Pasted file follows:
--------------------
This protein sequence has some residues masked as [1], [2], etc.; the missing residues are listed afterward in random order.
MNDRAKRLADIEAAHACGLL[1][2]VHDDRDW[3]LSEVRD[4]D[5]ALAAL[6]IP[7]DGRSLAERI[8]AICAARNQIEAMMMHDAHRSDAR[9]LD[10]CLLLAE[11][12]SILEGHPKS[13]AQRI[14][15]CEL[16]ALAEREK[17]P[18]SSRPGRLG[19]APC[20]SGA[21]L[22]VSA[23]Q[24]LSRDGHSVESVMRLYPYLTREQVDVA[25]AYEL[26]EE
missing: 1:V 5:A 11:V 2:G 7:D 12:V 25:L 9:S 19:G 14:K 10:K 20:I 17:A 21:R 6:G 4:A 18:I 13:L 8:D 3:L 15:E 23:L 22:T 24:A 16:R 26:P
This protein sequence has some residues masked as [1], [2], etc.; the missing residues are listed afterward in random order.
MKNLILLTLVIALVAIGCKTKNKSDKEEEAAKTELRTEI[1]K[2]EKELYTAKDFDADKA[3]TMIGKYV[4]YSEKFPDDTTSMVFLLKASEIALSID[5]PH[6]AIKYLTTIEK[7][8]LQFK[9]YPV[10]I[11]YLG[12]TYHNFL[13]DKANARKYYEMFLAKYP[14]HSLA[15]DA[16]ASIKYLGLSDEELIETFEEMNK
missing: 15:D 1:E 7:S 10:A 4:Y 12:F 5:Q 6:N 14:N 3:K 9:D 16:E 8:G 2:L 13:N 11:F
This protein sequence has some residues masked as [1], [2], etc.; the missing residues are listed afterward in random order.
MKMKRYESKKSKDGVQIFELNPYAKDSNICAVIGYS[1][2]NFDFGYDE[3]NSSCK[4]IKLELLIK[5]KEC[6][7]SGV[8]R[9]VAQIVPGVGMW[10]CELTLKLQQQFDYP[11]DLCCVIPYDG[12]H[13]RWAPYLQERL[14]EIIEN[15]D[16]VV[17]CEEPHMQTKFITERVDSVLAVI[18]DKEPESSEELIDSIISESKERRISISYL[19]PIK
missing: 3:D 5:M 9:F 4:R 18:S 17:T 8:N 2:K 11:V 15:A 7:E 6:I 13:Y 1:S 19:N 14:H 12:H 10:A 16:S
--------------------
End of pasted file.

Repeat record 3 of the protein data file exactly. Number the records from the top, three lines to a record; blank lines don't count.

This protein sequence has some residues masked as [1], [2], etc.; the missing residues are listed afterward in random order.
MKMKRYESKKSKDGVQIFELNPYAKDSNICAVIGYS[1][2]NFDFGYDE[3]NSSCK[4]IKLELLIK[5]KEC[6][7]SGV[8]R[9]VAQIVPGVGMW[10]CELTLKLQQQFDYP[11]DLCCVIPYDG[12]H[13]RWAPYLQERL[14]EIIEN[15]D[16]VV[17]CEEPHMQTKFITERVDSVLAVI[18]DKEPESSEELIDSIISESKERRISISYL[19]PIK
missing: 3:D 5:M 9:F 4:R 18:S 17:T 8:N 2:K 11:V 15:A 7:E 6:I 13:Y 1:S 19:N 14:H 12:H 10:A 16:S